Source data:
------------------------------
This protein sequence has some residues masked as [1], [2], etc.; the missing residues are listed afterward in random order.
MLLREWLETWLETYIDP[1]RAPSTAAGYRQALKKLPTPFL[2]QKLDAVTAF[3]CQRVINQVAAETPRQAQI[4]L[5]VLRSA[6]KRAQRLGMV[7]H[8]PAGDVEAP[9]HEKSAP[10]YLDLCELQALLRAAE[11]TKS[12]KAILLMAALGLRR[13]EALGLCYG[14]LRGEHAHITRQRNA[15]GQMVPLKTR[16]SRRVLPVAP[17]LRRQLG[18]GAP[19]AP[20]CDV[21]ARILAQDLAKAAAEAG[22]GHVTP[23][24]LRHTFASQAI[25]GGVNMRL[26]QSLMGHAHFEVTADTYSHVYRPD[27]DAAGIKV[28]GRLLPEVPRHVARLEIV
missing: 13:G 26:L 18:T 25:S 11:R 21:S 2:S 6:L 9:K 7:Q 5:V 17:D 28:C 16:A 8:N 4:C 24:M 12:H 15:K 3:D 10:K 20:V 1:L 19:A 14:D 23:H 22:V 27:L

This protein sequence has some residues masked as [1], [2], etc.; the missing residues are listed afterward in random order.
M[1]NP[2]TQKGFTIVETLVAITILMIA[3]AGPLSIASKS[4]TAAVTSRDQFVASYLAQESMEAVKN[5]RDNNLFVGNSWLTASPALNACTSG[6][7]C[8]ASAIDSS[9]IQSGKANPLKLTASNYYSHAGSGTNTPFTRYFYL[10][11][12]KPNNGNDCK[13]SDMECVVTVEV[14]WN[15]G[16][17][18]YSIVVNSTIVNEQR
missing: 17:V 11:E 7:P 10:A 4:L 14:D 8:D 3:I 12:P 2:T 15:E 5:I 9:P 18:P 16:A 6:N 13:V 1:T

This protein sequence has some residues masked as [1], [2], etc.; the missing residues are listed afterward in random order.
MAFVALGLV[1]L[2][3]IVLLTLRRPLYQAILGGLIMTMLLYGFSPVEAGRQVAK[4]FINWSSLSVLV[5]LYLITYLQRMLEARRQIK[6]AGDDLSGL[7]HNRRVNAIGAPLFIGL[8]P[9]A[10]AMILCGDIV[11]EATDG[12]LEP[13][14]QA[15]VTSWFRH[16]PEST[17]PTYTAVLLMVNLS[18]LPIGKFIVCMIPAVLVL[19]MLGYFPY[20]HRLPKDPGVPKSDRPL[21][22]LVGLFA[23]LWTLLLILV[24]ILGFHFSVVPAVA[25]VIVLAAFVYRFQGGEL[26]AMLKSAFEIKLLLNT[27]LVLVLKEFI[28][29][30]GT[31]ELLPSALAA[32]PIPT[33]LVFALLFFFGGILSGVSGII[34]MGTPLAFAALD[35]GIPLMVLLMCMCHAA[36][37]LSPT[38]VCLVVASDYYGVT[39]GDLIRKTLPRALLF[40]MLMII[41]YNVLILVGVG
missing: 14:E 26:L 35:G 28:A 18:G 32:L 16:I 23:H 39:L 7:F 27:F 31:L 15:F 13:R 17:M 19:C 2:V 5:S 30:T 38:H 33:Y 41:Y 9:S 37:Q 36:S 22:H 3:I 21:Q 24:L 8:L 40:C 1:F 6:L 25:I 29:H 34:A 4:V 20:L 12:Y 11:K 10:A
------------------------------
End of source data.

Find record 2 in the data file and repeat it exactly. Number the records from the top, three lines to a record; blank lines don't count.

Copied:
This protein sequence has some residues masked as [1], [2], etc.; the missing residues are listed afterward in random order.
M[1]NP[2]TQKGFTIVETLVAITILMIA[3]AGPLSIASKS[4]TAAVTSRDQFVASYLAQESMEAVKN[5]RDNNLFVGNSWLTASPALNACTSG[6][7]C[8]ASAIDSS[9]IQSGKANPLKLTASNYYSHAGSGTNTPFTRYFYL[10][11][12]KPNNGNDCK[13]SDMECVVTVEV[14]WN[15]G[16][17][18]YSIVVNSTIVNEQR
missing: 17:V 11:E 7:P 10:A 4:L 14:D 8:D 3:I 12:P 2:T 15:E 5:I 9:P 18:P 16:A 6:N 13:V 1:T